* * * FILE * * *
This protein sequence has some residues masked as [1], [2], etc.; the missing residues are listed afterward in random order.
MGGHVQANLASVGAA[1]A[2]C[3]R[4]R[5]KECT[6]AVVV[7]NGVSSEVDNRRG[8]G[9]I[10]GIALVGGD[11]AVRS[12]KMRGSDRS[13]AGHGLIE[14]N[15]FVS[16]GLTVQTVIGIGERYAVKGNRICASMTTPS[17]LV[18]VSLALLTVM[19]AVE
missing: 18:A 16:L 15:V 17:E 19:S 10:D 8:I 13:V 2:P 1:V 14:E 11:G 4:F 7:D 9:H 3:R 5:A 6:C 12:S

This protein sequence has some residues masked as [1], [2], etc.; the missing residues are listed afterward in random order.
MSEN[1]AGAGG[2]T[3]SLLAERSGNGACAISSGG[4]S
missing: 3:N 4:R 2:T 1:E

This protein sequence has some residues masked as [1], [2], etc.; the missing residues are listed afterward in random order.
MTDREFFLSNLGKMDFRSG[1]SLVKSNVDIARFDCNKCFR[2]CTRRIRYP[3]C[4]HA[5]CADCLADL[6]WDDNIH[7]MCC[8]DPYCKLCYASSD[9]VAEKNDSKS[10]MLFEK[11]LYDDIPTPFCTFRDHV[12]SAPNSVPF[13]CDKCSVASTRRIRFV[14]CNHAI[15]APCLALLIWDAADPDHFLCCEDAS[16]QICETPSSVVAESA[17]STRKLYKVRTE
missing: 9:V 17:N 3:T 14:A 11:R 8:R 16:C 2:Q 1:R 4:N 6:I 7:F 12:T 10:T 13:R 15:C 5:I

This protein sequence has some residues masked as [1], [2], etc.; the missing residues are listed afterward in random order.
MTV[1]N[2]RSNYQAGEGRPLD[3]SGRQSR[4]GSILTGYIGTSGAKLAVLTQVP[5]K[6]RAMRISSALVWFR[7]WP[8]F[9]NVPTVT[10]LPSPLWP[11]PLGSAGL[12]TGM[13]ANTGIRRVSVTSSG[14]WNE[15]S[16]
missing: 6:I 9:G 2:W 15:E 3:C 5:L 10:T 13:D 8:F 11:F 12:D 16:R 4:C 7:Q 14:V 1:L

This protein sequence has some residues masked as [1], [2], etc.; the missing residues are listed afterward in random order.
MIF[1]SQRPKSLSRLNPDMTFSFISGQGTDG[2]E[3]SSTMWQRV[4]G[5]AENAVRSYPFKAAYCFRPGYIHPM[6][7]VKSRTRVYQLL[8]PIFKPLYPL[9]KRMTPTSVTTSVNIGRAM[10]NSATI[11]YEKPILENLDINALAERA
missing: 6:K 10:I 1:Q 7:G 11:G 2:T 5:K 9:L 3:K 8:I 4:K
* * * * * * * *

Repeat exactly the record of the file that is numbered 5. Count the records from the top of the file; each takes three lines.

This protein sequence has some residues masked as [1], [2], etc.; the missing residues are listed afterward in random order.
MIF[1]SQRPKSLSRLNPDMTFSFISGQGTDG[2]E[3]SSTMWQRV[4]G[5]AENAVRSYPFKAAYCFRPGYIHPM[6][7]VKSRTRVYQLL[8]PIFKPLYPL[9]KRMTPTSVTTSVNIGRAM[10]NSATI[11]YEKPILENLDINALAERA
missing: 6:K 10:I 1:Q 7:G 11:G 2:T 5:K 9:L 3:K 8:I 4:K